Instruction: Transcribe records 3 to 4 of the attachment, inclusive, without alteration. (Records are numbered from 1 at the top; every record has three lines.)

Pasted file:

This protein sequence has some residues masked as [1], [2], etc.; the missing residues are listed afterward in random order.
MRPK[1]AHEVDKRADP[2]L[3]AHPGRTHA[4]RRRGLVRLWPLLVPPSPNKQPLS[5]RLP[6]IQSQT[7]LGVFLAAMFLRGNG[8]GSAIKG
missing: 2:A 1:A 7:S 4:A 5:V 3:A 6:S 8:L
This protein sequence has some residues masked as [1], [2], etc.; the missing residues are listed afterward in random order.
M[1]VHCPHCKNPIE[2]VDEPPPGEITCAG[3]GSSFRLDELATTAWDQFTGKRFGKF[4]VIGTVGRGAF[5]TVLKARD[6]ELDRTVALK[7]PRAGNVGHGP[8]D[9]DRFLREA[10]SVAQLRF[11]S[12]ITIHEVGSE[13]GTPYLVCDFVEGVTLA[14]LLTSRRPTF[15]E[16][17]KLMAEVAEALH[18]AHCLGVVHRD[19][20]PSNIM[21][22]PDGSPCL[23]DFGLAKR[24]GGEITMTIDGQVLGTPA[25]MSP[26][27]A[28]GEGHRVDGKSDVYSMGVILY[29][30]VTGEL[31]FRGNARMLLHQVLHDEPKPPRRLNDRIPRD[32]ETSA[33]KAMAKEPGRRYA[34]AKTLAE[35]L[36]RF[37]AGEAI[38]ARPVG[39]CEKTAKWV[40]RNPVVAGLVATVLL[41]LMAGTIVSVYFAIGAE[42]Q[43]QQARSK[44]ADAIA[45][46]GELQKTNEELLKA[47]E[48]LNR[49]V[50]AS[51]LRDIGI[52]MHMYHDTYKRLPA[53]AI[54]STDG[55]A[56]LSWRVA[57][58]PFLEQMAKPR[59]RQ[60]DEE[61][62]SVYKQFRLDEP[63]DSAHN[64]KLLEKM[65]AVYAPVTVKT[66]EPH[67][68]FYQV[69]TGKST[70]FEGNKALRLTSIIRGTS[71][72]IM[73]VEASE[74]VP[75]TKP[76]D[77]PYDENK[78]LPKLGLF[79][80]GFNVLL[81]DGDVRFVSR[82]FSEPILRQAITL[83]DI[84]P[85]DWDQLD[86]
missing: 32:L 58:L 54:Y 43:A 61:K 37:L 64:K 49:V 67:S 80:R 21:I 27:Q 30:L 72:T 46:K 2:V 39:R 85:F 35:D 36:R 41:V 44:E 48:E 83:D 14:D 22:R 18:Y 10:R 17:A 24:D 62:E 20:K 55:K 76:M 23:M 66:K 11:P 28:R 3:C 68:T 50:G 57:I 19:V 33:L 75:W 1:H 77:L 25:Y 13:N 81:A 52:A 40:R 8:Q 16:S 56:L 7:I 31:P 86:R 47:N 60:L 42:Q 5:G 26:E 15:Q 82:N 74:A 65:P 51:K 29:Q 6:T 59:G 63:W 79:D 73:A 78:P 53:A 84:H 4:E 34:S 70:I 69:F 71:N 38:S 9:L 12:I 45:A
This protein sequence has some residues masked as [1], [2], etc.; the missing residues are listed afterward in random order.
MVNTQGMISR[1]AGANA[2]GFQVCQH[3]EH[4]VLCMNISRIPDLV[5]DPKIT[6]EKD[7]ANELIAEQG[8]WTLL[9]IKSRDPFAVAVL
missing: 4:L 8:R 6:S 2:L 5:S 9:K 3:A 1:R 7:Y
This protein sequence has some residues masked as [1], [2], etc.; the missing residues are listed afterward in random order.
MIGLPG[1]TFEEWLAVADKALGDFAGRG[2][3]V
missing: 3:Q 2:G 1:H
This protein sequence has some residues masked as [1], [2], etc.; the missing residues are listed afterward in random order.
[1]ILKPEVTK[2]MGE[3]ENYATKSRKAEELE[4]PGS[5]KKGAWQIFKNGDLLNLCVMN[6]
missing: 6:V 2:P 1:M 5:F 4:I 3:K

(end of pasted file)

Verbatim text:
This protein sequence has some residues masked as [1], [2], etc.; the missing residues are listed afterward in random order.
MVNTQGMISR[1]AGANA[2]GFQVCQH[3]EH[4]VLCMNISRIPDLV[5]DPKIT[6]EKD[7]ANELIAEQG[8]WTLL[9]IKSRDPFAVAVL
missing: 4:L 8:R 6:S 2:L 5:S 9:K 3:A 1:R 7:Y
This protein sequence has some residues masked as [1], [2], etc.; the missing residues are listed afterward in random order.
MIGLPG[1]TFEEWLAVADKALGDFAGRG[2][3]V
missing: 3:Q 2:G 1:H